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Lichfield  Gospels

Art and the English Bible
1611 - 2011


Report of the lecture given by Professor Michael Wheeler
MA PhD on November 23rd 2011

Despite his jest that it was a big challenge to keep a NADFAS audience awake after lunch, I think Michael Wheeler succeeded ably with his fascinating romp through the development of the written word and its association with art. The Bible, he was later to point out, is the basis of all literature.

Wycliffe bible After its first translation from Hebrew into Latin by St. Jerome, the Bible was painstakingly hand copied by monks. They would decorate the margins with illuminations, so called because the pages glistened when turned, this continued until in 1475 the Bible went into print.

In 1535 William Tyndale was arrested for secretly printing his own translation of the Bible into English, taken from both the Greek and Hebrew. Michael Wheeler pointed out to us how the slightest variation in the translation of a word could alter the meaning of the text and this was Tyndale's downfall as his translation was considered politically biased.
William Blake, "Job"
By 1611, ironically using much of Tyndale's work, scholars, instructed byJames I, had rewritten the Bible to be known as 'The King James Bible'.

After the Restoration of 1660, pictures were introduced to the Bible and by the end of the 18th century image and word had definitely come together. William Blake's engravings and Turner's illustrations of 'The Fifth Plague of Egypt' are fine examples of this time.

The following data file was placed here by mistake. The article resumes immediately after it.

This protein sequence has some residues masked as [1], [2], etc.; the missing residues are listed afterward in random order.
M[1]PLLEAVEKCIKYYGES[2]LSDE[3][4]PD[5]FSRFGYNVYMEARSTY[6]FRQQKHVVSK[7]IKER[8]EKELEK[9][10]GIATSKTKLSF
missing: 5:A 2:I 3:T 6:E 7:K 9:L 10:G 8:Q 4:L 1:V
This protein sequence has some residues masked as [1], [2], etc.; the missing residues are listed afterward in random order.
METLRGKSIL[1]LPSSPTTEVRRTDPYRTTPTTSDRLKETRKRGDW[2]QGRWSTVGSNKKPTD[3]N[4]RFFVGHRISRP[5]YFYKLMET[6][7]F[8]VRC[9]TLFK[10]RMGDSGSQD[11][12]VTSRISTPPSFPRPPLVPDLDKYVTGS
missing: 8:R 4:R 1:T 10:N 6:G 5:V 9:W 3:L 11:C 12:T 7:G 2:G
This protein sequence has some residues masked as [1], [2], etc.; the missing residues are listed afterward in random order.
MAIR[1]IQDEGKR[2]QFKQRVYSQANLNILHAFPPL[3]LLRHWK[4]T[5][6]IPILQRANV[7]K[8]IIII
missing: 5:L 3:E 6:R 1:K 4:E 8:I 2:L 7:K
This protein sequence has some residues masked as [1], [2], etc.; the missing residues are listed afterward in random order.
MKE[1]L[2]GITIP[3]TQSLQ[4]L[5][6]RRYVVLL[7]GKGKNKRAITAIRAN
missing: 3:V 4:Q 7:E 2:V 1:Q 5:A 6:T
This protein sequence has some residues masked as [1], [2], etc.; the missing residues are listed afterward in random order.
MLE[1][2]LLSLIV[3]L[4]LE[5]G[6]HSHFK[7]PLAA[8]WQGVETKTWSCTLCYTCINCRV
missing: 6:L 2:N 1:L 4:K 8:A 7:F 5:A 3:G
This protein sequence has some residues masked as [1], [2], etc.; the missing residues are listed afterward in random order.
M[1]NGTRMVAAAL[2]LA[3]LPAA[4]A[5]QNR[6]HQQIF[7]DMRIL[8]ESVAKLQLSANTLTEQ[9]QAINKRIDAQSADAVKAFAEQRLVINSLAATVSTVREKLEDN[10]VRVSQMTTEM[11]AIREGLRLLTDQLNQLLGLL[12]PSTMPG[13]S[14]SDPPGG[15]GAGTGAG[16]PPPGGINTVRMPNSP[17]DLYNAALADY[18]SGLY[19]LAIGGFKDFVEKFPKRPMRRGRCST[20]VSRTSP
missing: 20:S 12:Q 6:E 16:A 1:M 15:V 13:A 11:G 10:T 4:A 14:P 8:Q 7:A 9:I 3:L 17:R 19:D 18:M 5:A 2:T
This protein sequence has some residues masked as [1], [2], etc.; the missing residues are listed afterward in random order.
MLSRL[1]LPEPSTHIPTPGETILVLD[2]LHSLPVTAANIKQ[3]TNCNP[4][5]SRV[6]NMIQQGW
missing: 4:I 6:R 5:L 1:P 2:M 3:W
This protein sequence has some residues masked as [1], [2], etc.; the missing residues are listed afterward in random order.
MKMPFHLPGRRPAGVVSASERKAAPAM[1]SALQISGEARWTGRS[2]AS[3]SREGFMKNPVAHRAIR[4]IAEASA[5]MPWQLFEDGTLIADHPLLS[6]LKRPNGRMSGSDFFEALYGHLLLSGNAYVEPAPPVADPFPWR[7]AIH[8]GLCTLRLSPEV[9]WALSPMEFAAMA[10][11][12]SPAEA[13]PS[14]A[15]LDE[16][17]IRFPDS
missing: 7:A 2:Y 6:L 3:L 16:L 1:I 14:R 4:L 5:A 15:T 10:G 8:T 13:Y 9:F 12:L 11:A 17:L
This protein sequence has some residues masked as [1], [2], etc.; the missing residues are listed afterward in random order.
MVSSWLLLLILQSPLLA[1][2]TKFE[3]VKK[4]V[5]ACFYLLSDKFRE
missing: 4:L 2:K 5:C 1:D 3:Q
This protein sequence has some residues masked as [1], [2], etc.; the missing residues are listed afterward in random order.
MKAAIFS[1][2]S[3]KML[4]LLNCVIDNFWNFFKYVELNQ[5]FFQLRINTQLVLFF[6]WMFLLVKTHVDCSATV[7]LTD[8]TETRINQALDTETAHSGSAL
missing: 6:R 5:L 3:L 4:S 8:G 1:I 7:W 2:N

Turner, Fifth Plague of Egypt

Holman Hun:  Light of the World
As we sped on through art history, the text of The Bible was portrayed by artists in ever increasing expression and style. Artists and art critics, such as Ruskin, were truly absorbed in ways to translate the Bible and religious allegory. We looked in detail at the symbolism of Holman Hunt's 'The Hireling Shepherd' and 'The Light of the World'. David Robert's book 'The Holy Land' depicting where Our Saviour walked was another delightful example - both Roberts and Holman Hunt having travelled in the Holy Land extensively.

Spencer, Last Supper









Other artists our lecturer suggested were also well worth mentioning were Johann Overbeck, John Martin and of course, in the 20th Century, Sir Stanley Spencer.

Julie Rashbrooke


Our guest speaker for November 2011, Professor Michael Wheeler